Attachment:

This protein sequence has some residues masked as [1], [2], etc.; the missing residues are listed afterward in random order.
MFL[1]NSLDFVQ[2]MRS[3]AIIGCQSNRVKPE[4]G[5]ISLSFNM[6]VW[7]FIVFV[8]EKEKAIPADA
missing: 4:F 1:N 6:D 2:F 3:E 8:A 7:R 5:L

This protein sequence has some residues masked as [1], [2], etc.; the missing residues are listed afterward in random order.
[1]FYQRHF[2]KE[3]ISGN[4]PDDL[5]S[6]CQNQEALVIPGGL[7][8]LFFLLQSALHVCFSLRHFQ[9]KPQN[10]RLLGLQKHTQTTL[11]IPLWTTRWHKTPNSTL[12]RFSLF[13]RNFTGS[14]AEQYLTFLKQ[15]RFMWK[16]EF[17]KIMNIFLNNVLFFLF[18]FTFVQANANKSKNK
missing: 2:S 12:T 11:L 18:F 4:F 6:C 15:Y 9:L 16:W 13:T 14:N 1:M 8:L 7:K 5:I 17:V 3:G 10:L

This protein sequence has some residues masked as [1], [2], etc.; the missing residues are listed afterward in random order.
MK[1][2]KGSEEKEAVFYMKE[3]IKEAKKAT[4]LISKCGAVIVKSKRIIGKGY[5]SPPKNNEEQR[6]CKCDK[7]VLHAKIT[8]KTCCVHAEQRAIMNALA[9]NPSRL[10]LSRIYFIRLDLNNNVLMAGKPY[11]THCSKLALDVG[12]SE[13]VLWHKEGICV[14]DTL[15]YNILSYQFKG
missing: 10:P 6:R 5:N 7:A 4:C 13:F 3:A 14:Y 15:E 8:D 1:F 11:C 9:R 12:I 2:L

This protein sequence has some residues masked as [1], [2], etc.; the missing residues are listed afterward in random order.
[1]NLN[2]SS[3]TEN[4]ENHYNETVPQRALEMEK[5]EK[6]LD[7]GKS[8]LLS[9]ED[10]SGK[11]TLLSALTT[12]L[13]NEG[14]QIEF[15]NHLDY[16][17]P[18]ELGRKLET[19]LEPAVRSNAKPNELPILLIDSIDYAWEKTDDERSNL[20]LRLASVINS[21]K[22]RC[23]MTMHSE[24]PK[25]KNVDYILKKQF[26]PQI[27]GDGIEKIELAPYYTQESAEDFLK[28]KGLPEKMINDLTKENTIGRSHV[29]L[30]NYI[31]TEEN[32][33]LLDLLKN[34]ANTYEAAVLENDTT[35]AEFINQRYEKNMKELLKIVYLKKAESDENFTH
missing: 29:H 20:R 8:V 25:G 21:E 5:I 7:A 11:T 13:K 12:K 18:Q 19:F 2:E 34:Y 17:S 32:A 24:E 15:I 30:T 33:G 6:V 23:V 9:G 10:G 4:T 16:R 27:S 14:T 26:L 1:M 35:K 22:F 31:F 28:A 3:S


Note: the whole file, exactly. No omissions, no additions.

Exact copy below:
This protein sequence has some residues masked as [1], [2], etc.; the missing residues are listed afterward in random order.
MFL[1]NSLDFVQ[2]MRS[3]AIIGCQSNRVKPE[4]G[5]ISLSFNM[6]VW[7]FIVFV[8]EKEKAIPADA
missing: 4:F 1:N 6:D 2:F 3:E 8:A 7:R 5:L

This protein sequence has some residues masked as [1], [2], etc.; the missing residues are listed afterward in random order.
[1]FYQRHF[2]KE[3]ISGN[4]PDDL[5]S[6]CQNQEALVIPGGL[7][8]LFFLLQSALHVCFSLRHFQ[9]KPQN[10]RLLGLQKHTQTTL[11]IPLWTTRWHKTPNSTL[12]RFSLF[13]RNFTGS[14]AEQYLTFLKQ[15]RFMWK[16]EF[17]KIMNIFLNNVLFFLF[18]FTFVQANANKSKNK
missing: 2:S 12:T 11:L 18:F 4:F 6:C 15:Y 9:L 16:W 13:T 14:N 1:M 8:L 7:K 5:I 17:V 3:G 10:L

This protein sequence has some residues masked as [1], [2], etc.; the missing residues are listed afterward in random order.
MK[1][2]KGSEEKEAVFYMKE[3]IKEAKKAT[4]LISKCGAVIVKSKRIIGKGY[5]SPPKNNEEQR[6]CKCDK[7]VLHAKIT[8]KTCCVHAEQRAIMNALA[9]NPSRL[10]LSRIYFIRLDLNNNVLMAGKPY[11]THCSKLALDVG[12]SE[13]VLWHKEGICV[14]DTL[15]YNILSYQFKG
missing: 10:P 6:R 5:N 7:A 4:C 13:F 3:A 14:Y 15:E 8:D 1:F 11:C 9:R 12:I 2:L

This protein sequence has some residues masked as [1], [2], etc.; the missing residues are listed afterward in random order.
[1]NLN[2]SS[3]TEN[4]ENHYNETVPQRALEMEK[5]EK[6]LD[7]GKS[8]LLS[9]ED[10]SGK[11]TLLSALTT[12]L[13]NEG[14]QIEF[15]NHLDY[16][17]P[18]ELGRKLET[19]LEPAVRSNAKPNELPILLIDSIDYAWEKTDDERSNL[20]LRLASVINS[21]K[22]RC[23]MTMHSE[24]PK[25]KNVDYILKKQF[26]PQI[27]GDGIEKIELAPYYTQESAEDFLK[28]KGLPEKMINDLTKENTIGRSHV[29]L[30]NYI[31]TEEN[32][33]LLDLLKN[34]ANTYEAAVLENDTT[35]AEFINQRYEKNMKELLKIVYLKKAESDENFTH
missing: 29:H 20:R 8:V 25:G 21:E 5:I 7:A 11:T 13:K 12:K 18:Q 19:F 2:E 34:Y 17:S 32:A 24:E 15:I 30:T 33:G 6:V 23:V 9:G 10:G 4:T 16:R 27:S 14:T 26:L 1:M 35:K 22:F 31:F 28:A 3:S